[-empyre-] "E/motion frequency deceleration" [Amos Hetz]

Johannes Birringer Johannes.Birringer at brunel.ac.uk
Thu Oct 6 01:01:04 EST 2011


[relayed]:


Dear Johannes, dear friends,

Before writing some notes for our topics, I feel the need to add some sentences to my bio. I am an artist, a dancer who compose his dances through using the Eshkol-Wachman Movement-Notaion (EWMN) an israeli invention (1958). This system describes the human motion within geometric method. As such one can analyze the humans movement expression, and animals behavior as well. EWMN is giving us the possibility to see dance as part of the wonderful vast movement phenomena.

My experience with the EWMN brought me to establish a movement department in the Jerusalem academy for music and dance. Since 1972 I am working with "Tnu'ot" dance ensemble, preforming my written dances. At 1989 I started the Room Dances Festival - a chamber dance festival, to forward dances created through notations or any kind of scores, the whole scope from composed to the open improvisation. Few years later I started a new form of dance, when I design the score and each dancer is composing his/her own part, and creating a dance composed by the performers. Along the last ten years I introduced it with dancers/creatures in Israel and in Europe.

Slowing down is part of an early thought in the modern western movement  culture. It was introduced already in the 19th. century, known as the Fechner-Weber law, claiming that the smaller the stimulation the bigger is the sensation.  One of the first to apply it was  Elsa Gindler (1885-1961) the german movement educator reformer. At the mid of the 20th. Century, Moshe Feldenkrais (1904-1984) applied it in his teachings , as well as  more systems included slowing down with different accents: Mable Todd (1880-1956) Bonnie Bainbridge Cohen and others. Yet the connection to the art of movement – dance, is not yet integrated.  From Isadora Duncen (1877-1927) attempts has been done to get dance connected to the basics of the human movement, but to these days a lot of dance education is done in an old fashion way. Not real 'education' but just conditioning, very much like training animals in the circus. It is still surprising that it can happen hundred years after Freud (1856-1939) discovered the importance of the unconscious in the  human being behavior. Ignoring the individual body-mind, and with printing the body movement language, fixing also the aesthetic views and not letting the individual to find a personal way to the movement world. 

Although already Laban (1879-1958) offer a new ways for dance education, and insisted on the need for a written language, and created a dance notation where one could record dance, and as such express the gestures in different speeds. The American dancer Erich Hawkins (1909-1994) applied the Meble Todd method in his dances, teaching his dancers way to include the knowledge of anatomy while learning his dances, he  claimed that using the images of the human skeleton improve the execution of each dancer and helping the process of integrating it to his/her own body-mind reactions. Watching his group dances one could see that the dancers archived a common language yet without loosing their individuality. In the middle of the fifties we find the wonderful contribution to the somatic dance education through the contact improvisation. A development of the American dancer Steve Paxton. Paxton stressed the power the gravity and the momentum playing when two moving bodies are moving while touching each other, shifting the weight, acting and reacting and learning their movement by trail and error, exploring and expending their movement world.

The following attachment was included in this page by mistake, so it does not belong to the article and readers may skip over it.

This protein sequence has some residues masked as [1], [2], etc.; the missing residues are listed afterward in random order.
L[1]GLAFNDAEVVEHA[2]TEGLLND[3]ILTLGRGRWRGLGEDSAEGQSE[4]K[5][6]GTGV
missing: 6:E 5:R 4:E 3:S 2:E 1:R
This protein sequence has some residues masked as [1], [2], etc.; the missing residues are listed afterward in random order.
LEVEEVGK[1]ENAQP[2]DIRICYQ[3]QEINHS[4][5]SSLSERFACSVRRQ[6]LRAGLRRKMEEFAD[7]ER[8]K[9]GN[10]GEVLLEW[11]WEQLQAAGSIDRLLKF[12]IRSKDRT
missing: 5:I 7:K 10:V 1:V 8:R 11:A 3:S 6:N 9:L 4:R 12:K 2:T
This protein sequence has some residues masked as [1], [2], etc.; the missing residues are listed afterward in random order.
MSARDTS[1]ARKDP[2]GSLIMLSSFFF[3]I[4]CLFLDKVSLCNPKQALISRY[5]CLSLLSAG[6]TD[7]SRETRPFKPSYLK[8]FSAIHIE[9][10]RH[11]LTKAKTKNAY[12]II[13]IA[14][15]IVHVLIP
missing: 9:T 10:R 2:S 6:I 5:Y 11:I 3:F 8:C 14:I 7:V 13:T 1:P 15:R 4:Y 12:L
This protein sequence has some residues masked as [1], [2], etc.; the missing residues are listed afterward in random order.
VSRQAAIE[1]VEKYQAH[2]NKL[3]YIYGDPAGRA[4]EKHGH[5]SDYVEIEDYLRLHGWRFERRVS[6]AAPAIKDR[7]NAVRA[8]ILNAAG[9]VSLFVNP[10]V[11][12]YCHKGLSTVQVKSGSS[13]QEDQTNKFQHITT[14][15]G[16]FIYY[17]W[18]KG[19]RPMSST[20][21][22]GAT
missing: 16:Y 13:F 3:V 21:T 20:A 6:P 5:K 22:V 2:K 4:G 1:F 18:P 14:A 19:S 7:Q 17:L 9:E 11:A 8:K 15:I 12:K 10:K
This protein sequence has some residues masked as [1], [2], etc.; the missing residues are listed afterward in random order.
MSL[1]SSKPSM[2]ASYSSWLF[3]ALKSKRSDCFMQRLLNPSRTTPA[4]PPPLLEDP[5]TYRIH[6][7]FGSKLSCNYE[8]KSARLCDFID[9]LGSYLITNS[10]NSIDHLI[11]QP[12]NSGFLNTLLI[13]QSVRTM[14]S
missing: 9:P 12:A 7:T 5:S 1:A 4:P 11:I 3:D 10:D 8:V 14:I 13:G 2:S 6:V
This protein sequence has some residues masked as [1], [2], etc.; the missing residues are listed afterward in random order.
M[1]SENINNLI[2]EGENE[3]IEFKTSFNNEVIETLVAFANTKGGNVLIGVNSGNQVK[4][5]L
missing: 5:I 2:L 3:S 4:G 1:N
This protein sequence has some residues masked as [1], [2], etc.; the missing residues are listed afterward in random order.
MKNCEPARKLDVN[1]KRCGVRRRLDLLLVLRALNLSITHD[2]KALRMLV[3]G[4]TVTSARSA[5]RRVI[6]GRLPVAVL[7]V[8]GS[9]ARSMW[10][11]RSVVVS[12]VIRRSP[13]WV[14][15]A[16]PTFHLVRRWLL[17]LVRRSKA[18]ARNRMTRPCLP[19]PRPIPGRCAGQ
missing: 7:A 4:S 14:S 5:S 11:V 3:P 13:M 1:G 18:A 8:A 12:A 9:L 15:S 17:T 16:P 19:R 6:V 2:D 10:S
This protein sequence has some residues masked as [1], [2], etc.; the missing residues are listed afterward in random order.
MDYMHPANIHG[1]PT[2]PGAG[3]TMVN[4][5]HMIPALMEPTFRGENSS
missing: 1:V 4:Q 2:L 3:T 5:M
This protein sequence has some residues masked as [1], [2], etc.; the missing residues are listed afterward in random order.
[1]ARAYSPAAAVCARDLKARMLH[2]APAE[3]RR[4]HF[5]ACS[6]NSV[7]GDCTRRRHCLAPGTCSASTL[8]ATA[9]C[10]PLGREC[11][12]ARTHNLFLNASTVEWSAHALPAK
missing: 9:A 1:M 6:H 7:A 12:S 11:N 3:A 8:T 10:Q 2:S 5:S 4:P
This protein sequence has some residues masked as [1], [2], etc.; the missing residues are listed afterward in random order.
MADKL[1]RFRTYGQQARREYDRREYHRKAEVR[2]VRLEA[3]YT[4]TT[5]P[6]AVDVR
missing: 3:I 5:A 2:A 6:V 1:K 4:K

I am claiming here that learning to move we need to respect human being as a unique individual. Exploring our gestures, new and old we  need to preform it  different speeds, from regular-habitual  to slow it down to the point of only vibration an inner movement. Or accelerating the gesture to wide speed range as well. Listen that each speed the body-mind is organized and perceived the movement differently, different feelings, recognizing the new experience. 

Last word goes to the art of movement - DANCE as well as movement GAMES are based on unspoken contract between the PERFORMER and the AUDIENCE. The two agree to stay alert, to be consciously active during the whole performance. One is active PREFORMING, the other WATCHING actively. (This ideal is far from the reality neither in the theater hall, nor at the  dance schools.  In both cases less attention is given to the act of active observation. Both groups performers and audience need to accept consciously the terms of the contract, otherwise slowing down will be only a self indulging act (which happens so often while improvising in public).    

Amos Hetz

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